A year ago, the Energy Conservation and Optimization (ECO) Act of 2021 passed the Minnesota Legislature. A hard-fought piece of legislation that succeeded through dynamic and persistent collaboration, the ECO Act modernized Minnesota’s landmark energy efficiency framework for utilities, the so-named Conservation Improvement Program, or CIP. Fresh Energy focused on a few of the ECO Act’s biggest accomplishments last year, in anticipation of what was to come. Last autumn saw the Minnesota Department of Commerce, utilities, and advocates convening and setting guidance on how to interpret and implement the ECO Act. The first wave of activity came to an end this spring and involved a true cross-collaboration of multiple Fresh Energy staff and teams. Let’s look back at the four biggest things that have happened so far, and what’s still to come.
1. Investor-owned utilities proposed spending an additional $6.6 million in 2022 and 2023 on energy efficiency programs serving under-resourced households.
A major victory of the ECO Act was the significant increase in what investor-owned utilities (IOUs) – e.g. Xcel Energy, CenterPoint Energy, Minnesota Power, Minnesota Energy Resources Corporation, and Otter Tail Power – need to spend each year at a minimum on income-qualified or “low-income” energy efficiency programs. These programs benefit under-resourced customers by providing low or no-cost energy efficiency measures and services, but are under-funded when compared to the actual investments required to achieve under-resourced customers’ full energy savings potential.
While the ECO Act increase does not fully bridge this gap, it represents a strong step forward. Under the ECO Act, the electric IOU minimum spending requirement will double by 2022 and triple by 2024, with the gas IOU minimum spending requirement increased by 2.5 times in 2022. IOUs were required to file program modifications to their previously approved 2021-2023 CIP Triennial Plans at the Minnesota Department of Commerce in November 2021, detailing how they would meet the increased investment requirements. Approved earlier this year by the Department of Commerce, these program modifications ranged from the modest (like spending more to implement existing programs) to the bold (proposing new programs). Highlights from each IOU’s approved changes include:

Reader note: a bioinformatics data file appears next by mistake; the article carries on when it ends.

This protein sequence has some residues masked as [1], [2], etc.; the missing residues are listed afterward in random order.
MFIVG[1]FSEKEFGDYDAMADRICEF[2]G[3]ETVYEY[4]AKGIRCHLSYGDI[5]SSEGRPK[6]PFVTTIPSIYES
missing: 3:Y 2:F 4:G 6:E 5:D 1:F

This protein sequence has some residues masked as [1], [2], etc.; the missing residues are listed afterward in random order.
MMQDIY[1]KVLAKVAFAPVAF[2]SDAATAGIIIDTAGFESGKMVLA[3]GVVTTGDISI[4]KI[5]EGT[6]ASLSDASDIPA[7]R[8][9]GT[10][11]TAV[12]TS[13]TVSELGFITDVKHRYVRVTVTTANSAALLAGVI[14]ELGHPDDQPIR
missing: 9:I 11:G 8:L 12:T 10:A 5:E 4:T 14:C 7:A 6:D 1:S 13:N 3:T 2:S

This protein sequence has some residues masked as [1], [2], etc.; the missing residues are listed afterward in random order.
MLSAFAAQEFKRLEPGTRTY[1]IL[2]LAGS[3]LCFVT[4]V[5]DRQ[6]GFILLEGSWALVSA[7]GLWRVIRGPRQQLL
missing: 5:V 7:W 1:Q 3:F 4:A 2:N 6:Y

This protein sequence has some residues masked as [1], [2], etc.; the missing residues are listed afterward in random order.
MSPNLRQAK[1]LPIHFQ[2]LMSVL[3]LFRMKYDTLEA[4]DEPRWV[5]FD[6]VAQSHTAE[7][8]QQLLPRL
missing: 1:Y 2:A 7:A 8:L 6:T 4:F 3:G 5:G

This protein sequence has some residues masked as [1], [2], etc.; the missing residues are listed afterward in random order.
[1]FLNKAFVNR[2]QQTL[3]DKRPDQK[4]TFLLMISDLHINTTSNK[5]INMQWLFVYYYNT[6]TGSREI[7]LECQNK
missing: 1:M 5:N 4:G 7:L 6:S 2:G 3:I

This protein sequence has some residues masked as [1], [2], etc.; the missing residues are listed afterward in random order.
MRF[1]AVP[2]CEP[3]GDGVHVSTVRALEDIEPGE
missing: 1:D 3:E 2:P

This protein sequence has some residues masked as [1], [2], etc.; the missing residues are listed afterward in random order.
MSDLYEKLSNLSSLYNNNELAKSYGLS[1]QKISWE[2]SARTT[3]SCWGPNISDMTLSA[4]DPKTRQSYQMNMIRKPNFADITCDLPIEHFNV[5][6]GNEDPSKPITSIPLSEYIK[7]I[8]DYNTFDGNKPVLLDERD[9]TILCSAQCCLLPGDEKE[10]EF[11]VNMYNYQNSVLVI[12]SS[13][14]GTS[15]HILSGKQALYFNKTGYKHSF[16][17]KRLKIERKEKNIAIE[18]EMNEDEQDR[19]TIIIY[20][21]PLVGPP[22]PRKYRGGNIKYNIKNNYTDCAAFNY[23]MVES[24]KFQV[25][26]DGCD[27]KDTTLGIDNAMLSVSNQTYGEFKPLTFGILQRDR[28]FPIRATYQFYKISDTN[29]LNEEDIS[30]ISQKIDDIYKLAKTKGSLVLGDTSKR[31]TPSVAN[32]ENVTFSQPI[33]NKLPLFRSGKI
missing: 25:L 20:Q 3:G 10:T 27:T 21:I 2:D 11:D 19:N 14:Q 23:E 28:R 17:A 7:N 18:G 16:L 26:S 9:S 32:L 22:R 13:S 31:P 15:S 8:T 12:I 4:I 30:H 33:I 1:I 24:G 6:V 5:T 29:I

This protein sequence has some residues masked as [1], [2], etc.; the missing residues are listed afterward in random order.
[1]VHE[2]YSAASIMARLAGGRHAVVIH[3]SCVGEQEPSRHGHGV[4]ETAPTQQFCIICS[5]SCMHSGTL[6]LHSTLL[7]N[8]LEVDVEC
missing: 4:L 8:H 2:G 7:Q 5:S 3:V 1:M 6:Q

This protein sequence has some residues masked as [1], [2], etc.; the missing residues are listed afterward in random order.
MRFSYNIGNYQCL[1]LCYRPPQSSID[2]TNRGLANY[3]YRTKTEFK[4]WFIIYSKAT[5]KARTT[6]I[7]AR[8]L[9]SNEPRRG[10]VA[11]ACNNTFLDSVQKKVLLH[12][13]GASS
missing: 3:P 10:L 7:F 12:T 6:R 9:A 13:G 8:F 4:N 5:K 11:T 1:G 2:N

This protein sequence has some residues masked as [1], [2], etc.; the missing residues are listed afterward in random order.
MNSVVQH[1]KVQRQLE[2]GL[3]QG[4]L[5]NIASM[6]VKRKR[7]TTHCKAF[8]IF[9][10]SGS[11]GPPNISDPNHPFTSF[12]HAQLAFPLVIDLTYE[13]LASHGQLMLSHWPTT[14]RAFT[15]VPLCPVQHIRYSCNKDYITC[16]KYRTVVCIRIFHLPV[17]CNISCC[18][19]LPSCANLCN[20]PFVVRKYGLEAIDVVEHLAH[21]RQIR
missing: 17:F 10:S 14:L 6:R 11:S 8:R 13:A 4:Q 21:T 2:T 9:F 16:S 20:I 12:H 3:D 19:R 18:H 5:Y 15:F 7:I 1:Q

- CenterPoint Energy will invest $3.2 million more in 2022 and 2023 combined on serving under-resourced households, including $880,000 on pre-weatherization measures (see below) across eligible programs and the state-run asbestos removal program. CenterPoint Energy will also propose a new and updated income-qualified program serving multifamily housing building (to be filed in the summer of 2022), in response to comments from Fresh Energy and partners Community Stabilization Project, Natural Resources Defense Council (NRDC), and National Housing Trust (NHT) asking CenterPoint Energy to reconsider its original proposal to send money to a state-run energy conservation account and instead find a way to leverage that investment in its own programs.
- Xcel Energy operates as both an electric and gas utility and submitted updates to both services. Across both gas and electric programs, Xcel will spend almost $3.1 million more over two years on its income-qualified programs now. More dollars will be spent on marketing and outreach efforts, particularly targeting customers who could benefit the most from energy-saving measures.
- Minnesota Energy Resources Corporation, which serves as the gas utility for communities across Minnesota, was already compliant with the updated spending requirement under the ECO Act, but still filed program modifications that, through expansion of new market-rate programs into “hybrid” programs that have a dedicated pathways to serving under-resourced customers, showed an increased investment of almost $250,000 over the current 2021-2023 triennium.